Amebiasis

  • Herbert L. DuPont
  • Larry K. Pickering
Part of the Current Topics in Infectious Disease book series (CTID)

Abstract

Amebiasis is a ubiquitous disease which is a particularly important problem in developing tropical countries. The causative agent, Entamoeba histolytica, was first described in 1875 by Lösch, a Russian physician in St. Petersburg.1 He described the organisms in detail and called them Amebae coli. In a careful pathologic and clinical review in 1891, Councilman and Lefleur2 described amebic dysentery as a distinct entity characterized by ulceration of the colon wherein the ulcers were undermined without products of inflammation. They furthermore indicated that liver abscess often complicated intestinal disease with occasional extension of the abscess to the lung. The true pathogenic potential of E. histolytica for humans was established in 1911–1913 by a series of studies of experimental infection induced in volunteers.3,4 Filipino prison volunteers who ingested E. histolytica cysts developed dysentery, and stools were shown to contain the amebae. In 1919, the four species of commensal amebae were distinguished from E. histolytica.5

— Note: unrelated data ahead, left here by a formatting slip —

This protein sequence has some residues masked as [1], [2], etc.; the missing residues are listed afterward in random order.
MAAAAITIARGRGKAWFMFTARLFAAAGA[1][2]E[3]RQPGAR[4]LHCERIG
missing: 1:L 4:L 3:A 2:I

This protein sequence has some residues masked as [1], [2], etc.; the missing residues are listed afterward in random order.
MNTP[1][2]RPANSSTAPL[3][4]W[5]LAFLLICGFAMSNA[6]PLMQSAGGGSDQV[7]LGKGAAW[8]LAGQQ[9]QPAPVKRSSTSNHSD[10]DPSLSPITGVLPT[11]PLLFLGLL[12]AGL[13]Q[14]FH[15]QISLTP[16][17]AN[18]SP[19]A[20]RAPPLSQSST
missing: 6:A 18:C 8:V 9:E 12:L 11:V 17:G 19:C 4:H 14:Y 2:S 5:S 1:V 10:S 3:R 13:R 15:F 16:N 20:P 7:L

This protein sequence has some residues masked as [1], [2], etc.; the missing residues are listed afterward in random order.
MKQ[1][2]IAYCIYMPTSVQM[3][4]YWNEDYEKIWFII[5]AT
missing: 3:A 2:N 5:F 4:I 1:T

Keywords

Corticosteroid Iodine Radionuclide Diarrhea Sewage 

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Copyright information

© Plenum Publishing Corporation 1980

Authors and Affiliations

  • Herbert L. DuPont
    • 1
  • Larry K. Pickering
    • 2
  1. 1.Program in Infectious Diseases and Clinical MicrobiologyThe University of Texas Health Science Center Medical SchoolHoustonUSA
  2. 2.Pediatric Infectious Diseases Program in Infectious Diseases and Clinical MicrobiologyThe University of Texas Health Science Center Medical SchoolHoustonUSA

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